The weightlifter style squat, which often has the knee going into deep angles of flexion at the bottom of the squat (where the lifter is squatted well below parallel), is the primary reason for pronounced quad growth.



Hamstrings are the muscles that run along the back of your thigh. These powerful muscles contribute significantly to overall pulling strength when lifting weights off the floor. 

Strong hamstrings are developed from hinging movements, like Romanian deadlifts and clean/snatch deadlifts, and through accessory exercises like hamstring curls.

Strong hamstrings also help support knees, which is critical for weightlifters who often put their knees into compromising positions when receiving a weight.


Weightlifters rarely train the glutes in isolation since they get plenty of training volume from deep squatting, lunging, and hinging movements.

The glutes are highly active during deep squats, so most weight lifters only need to add glute isolation work to their training if they develop a side-to-side imbalance or they lack hip stability.

If glute strength needs to be addressed, weightlifters can include hip thrusts or glute isolation exercises (i.e. hip external rotations) to improve glute function.



The calves extend the ankle joint (plantarflexion). Strong ankles assist in the final extension phases of both the snatch and the clean and jerk, contributing to overall leg strength in squats and pulls.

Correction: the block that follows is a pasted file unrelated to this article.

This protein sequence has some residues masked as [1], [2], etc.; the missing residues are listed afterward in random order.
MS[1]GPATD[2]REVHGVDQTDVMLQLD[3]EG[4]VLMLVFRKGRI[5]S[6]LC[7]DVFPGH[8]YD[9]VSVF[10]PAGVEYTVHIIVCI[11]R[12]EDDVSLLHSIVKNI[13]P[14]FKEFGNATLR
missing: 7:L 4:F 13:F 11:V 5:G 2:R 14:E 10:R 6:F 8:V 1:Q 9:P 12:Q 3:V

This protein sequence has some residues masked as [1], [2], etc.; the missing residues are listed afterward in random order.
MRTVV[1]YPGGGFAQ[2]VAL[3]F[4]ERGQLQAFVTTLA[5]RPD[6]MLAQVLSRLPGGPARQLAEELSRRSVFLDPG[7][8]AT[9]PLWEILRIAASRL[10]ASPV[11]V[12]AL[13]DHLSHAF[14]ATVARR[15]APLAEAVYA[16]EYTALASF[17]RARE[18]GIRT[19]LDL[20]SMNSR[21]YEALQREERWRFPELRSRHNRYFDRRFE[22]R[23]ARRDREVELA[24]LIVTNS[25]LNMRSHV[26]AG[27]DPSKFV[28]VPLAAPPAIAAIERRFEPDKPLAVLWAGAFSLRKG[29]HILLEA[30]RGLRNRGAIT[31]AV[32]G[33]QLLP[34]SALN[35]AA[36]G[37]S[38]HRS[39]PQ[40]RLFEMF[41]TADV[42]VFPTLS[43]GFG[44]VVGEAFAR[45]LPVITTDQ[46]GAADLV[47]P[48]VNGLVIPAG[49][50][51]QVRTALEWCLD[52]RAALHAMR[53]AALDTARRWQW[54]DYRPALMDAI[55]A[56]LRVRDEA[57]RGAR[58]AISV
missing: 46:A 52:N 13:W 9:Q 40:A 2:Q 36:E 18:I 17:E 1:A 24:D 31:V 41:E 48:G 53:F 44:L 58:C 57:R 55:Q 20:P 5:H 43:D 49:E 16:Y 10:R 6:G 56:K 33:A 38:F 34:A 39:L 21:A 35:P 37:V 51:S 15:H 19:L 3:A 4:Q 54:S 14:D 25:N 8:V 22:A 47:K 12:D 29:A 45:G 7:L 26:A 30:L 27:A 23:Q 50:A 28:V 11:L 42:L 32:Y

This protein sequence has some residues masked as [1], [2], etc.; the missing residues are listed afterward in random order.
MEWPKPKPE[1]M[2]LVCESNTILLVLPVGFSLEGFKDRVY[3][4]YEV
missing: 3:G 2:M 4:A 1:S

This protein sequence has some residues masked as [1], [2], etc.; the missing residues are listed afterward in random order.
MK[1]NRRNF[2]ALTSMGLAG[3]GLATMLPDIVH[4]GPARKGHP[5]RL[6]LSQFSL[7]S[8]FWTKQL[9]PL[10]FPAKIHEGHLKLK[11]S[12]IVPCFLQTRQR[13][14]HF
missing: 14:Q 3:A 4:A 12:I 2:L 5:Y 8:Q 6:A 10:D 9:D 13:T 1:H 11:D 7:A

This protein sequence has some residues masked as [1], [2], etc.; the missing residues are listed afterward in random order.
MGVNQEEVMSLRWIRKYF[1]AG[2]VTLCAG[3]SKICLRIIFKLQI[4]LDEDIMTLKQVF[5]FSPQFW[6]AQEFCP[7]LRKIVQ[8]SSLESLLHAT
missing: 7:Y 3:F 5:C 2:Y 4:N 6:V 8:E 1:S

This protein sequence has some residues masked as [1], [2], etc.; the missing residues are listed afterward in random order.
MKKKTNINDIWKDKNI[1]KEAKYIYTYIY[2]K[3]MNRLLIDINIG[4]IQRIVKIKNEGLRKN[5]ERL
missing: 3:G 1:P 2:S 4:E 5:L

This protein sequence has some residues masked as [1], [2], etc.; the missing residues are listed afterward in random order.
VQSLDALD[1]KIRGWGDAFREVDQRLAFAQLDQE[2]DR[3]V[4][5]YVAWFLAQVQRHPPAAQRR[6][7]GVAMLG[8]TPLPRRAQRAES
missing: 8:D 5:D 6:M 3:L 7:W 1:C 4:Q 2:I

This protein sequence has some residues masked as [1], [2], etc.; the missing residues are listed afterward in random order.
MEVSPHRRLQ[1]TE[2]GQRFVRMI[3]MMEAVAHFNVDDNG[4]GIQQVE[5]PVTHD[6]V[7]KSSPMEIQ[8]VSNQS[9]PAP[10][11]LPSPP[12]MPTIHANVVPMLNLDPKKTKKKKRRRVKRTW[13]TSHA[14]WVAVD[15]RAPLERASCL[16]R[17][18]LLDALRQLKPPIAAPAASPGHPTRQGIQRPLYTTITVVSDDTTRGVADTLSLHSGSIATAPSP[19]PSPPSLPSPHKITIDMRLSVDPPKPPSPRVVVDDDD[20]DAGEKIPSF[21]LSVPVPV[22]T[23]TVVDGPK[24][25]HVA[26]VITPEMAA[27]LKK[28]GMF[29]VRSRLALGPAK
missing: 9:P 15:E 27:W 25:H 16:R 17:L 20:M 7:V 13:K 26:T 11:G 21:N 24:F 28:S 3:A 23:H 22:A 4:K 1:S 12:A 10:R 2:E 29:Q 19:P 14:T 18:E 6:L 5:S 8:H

The calves typically get enough volume from snatch and clean variations; however, if you’ve had a previous calf injury or you know they are a weak point, you can include some isolation work.

Some lifters add straight or bent leg calf raises at the end of the sessions to help strengthen their calves outside of the main movements.

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How To Strengthen Your Legs

Now that you know which movement patterns and muscles to focus on, here’s how you can strengthen your legs.

Train Legs Three Times a Week

Weightlifters squat at least twice per week, with many performing lower body strengthening exercises 2-3 times a week. This is in addition to the squatting done during cleans and snatches (competition lifts).

When you train legs more frequently throughout the week, you can spread your total weekly leg training volume across 2-3 days rather than 1-2 days. In doing so, you often can lift heavier loads in higher volumes. 

The quality of your training is usually higher when you train more frequently because you are generating less fatigue than lifters who spend longer in the gym trying to get enough volume and intensity to build strength in 1-2 sessions per week.

For example, lifters who only train legs once a week will need around 20 total sets in one session. The first 8-10 sets may be high-intensity and good quality, but fatigue will limit the last 8-10 sets, making them sloppy and less productive.

Instead, I recommend you train like a weightlifter with 3-6 sets of legs per session and 2-3 sessions over the week. This allows you to achieve the same volume as the person who does it all in one day but with the ability to push harder and heavier on all sets rather than just half of them.

Squat Deeper